Not long after, most of the team was incapacitated or killed off in the controversial 1994 crossover series Zero Hour: Crisis in Time. During the battle between the Justice Society and the villain Extant, the latter removes the chronal energies keeping the Justice Society young. The Atom, Dr. Mid-Nite and Hourman die immediately.[5] Hawkman and Hawkgirl (who were separated from the rest of the Justice Society by being pulled into the timestream) merge into a new Hawkgod being, resulting in their deaths. Dr. Fate dies of the resulting aging shortly after Zero Hour. Green Lantern is kept young due to the mystical effects of the Starheart but loses his ring and subsequently changes his name to Sentinel. The rest of the team is now too physically old to continue fighting crime and retires. Starman retires and passes on the Starman legacies to his sons resulting in one of the new series created following Zero Hour, James Robinson's Starman. The new Starman series brought new attention to the JSA legacy.


The JSA had remained inactive for some time shortly after the events of Zero Hour, but the surviving members (Flash, Wildcat, and Alan Scott, now going under the name Sentinel) remained active throughout the DCU, having been placed as reserve JLI members, as evidenced in Justice League Europe #50.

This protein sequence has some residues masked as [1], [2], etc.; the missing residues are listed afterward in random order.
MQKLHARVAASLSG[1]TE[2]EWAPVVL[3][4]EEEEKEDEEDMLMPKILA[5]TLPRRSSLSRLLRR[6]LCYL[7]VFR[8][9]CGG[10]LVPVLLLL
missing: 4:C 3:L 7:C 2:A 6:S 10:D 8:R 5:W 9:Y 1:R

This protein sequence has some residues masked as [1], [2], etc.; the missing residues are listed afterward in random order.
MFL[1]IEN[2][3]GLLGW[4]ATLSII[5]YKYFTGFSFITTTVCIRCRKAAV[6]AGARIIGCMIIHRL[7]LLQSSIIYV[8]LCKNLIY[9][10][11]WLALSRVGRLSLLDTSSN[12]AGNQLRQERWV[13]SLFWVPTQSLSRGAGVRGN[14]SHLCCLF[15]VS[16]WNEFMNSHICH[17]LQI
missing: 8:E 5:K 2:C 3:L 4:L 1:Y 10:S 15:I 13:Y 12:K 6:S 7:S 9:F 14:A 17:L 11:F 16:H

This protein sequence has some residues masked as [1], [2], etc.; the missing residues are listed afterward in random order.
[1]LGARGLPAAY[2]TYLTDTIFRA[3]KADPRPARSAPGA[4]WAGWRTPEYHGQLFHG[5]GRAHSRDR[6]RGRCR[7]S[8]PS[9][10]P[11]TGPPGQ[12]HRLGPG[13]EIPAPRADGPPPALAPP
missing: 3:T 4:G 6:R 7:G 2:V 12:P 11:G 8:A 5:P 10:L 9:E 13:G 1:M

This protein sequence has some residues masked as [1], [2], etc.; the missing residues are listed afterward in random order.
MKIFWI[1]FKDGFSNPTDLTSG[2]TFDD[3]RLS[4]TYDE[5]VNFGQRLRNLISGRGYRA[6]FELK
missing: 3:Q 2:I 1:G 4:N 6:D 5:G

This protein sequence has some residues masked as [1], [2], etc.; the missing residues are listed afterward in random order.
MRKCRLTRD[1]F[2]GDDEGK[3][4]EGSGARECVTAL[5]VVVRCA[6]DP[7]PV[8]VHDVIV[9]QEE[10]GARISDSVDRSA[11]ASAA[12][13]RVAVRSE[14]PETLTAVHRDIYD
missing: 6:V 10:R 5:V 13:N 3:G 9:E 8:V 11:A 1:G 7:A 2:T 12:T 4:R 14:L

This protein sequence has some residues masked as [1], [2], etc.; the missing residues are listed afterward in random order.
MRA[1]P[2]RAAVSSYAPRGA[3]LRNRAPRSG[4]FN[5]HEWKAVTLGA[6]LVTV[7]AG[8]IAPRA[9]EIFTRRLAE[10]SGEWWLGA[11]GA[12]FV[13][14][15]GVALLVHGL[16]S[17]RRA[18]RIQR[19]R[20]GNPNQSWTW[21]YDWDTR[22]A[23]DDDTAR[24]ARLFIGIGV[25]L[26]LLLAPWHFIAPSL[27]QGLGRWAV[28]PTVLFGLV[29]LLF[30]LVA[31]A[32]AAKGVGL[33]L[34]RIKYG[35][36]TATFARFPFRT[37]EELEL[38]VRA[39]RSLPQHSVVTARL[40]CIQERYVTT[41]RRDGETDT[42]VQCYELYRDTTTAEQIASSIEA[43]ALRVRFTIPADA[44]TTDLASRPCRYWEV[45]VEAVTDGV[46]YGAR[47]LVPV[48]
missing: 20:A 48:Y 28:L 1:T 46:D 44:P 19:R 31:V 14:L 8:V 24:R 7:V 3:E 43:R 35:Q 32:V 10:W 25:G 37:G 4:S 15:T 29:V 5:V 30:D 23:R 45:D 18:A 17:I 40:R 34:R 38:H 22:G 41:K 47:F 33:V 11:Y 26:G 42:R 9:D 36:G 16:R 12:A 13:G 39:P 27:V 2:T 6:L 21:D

When the JLA series was revived by Grant Morrison in 1997, he had a 4-issue story beginning in JLA (vol. 3) #28-31, in which the JLA and JSA teamed up against the menace of Qwisp, a 5th dimensional entity (much like Mr. Mxyzptlk) who had previously been a nuisance to Aquaman. That was the only time the JLA had actually teamed up with the JSA post-Crisis until almost 10 years later (see below in next article topic).


The Justice Society as a monthly series was again revived in 1999 in a popular and critically acclaimed series (called simply JSA) which mixed the few remaining original members with younger counterparts. This incarnation of the team focused on the theme of generational legacy and of carrying on the heroic example established by their predecessors. The series was launched by James Robinson and David S. Goyer. Goyer later co-wrote the series with Geoff Johns, who continued to write the series solo after Goyer's departure. The series featured the art of Stephen Sadowski, Leonard Kirk and Don Kramer, among others. It also featured a story by Pulitzer Prize Winner Michael Chabon.


During the events of Infinite Crisis, some of the surviving Golden Age characters, such as Wildcat and the Flash, are transported to the new "Earth-Two", as created by Alexander Luthor, and seem to recall the existence of the original one, recalling it vaguely.